Additional terms for the Glossary may be submitted to: GloCom@AsiaPacificCDA.org
The Asia Pacific Career Development Association includes several countries in which English is spoken as one of the official languages, such as Australia, Canada, India, New Zealand, Pakistan, Philippines, Singapore, and USA, among others. These countries use different terms and expressions in career planning. In addition, many of our members use other languages, where some of our commonly used terms may be translated with additional meanings. For this reason, it is important for us to agree on the meaning of common career planning terms so that we can clearly understand each other when we speak and write.
This project was begun in 2014 at the urging of the European Lifelong Guidance Policy Network (ELGPN). Familiar with the confusion caused by dealing with a variety of countries that understand English words slightly differently, they advised us that this should be one of our early projects. In 2017, the project was revived by a group or active members willing to put their time into the project.
The current list contains about 60 terms and phrases which we agreed are used very commonly. It probably needs to double in size because there are many other words and phrases that we also use frequently. This list was created by volunteers from English-speaking countries, and heavily based on selections from the ELGPN glossary. It needs to be expanded to include words APCDA members use most frequently in English.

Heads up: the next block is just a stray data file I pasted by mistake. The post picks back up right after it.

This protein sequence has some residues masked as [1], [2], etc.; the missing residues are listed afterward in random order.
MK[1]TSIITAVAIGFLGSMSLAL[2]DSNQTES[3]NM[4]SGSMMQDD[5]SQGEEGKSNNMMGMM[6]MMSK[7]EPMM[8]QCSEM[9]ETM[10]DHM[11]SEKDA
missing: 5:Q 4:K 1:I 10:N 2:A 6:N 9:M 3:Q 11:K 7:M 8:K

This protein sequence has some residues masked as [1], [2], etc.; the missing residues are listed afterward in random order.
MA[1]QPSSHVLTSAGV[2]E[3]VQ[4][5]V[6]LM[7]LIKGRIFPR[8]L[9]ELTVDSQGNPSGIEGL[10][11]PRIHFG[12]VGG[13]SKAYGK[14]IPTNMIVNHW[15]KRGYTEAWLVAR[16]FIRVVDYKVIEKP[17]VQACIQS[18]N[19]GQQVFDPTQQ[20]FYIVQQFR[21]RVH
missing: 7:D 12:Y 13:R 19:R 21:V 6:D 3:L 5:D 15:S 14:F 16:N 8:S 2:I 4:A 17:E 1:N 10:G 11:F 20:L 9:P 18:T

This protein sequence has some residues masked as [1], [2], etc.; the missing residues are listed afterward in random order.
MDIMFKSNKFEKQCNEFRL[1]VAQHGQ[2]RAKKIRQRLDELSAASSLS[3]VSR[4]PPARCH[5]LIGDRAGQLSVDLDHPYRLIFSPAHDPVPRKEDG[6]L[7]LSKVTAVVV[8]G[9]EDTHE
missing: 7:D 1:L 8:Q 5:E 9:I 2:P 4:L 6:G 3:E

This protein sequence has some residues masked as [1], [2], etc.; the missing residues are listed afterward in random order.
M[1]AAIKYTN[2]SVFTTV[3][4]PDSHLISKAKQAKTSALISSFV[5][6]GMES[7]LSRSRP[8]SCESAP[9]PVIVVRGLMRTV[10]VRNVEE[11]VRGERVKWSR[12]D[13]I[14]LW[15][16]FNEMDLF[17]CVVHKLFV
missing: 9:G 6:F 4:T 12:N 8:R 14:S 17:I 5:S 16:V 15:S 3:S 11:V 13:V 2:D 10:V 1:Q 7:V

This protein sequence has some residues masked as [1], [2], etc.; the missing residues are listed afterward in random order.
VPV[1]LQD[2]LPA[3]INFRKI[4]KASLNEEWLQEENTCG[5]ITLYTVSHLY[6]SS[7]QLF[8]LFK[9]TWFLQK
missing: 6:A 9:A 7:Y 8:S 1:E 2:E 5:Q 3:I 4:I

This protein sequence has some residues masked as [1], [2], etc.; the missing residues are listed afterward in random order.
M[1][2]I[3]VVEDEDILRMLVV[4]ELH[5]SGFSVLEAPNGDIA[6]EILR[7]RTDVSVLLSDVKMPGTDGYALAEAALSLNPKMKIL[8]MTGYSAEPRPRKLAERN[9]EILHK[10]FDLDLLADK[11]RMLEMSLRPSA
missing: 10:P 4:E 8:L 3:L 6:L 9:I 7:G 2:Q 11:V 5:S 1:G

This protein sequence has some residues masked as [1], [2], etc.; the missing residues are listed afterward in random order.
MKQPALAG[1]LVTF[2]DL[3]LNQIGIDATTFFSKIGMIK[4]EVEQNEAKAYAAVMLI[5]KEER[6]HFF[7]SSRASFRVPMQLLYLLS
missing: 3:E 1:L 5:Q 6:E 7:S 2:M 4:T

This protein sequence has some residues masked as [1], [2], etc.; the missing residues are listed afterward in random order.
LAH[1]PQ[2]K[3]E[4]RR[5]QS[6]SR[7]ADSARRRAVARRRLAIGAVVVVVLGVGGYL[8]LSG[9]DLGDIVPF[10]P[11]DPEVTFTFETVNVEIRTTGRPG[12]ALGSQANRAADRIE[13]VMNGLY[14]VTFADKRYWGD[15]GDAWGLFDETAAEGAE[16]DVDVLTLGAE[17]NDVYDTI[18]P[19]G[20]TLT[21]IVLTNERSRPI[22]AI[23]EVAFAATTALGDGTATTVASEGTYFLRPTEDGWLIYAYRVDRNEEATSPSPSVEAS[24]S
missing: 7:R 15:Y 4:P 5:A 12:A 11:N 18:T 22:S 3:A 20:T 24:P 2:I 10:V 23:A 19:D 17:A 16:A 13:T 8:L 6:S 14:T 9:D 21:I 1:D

APCDA also hopes we will soon have translations in our member languages. It is our hope that our member countries, especially those that do not speak English officially, will translate the English glossary into local languages. In this process, we believe other terms will be identified that need to be added. Having glossaries in local languages is one of many services that we hope to provide for our members.
In the process of building the English Version of the Glossary, we found many terms that had different meanings for English speakers. For example, “Career.” Based on the normal translation of “Career” in Chinese, we learned that our colleagues with a Chinese cultural background strongly disagreed with those with other backgrounds on the correct definition of “Career.” We learned that the person called a “Guidance Counselor” in India is called a “School Counselor” in the USA. A “Dropout” in the USA is an “Early School Leaver” in several countries and the age which is considered “early” varies. Even a simple phrase like “Work Experience” raised controversy. Creating this glossary was a fascinating experience which required compromise and careful use of words to assure that our definitions were not ambiguous.
We believe this is only the beginning.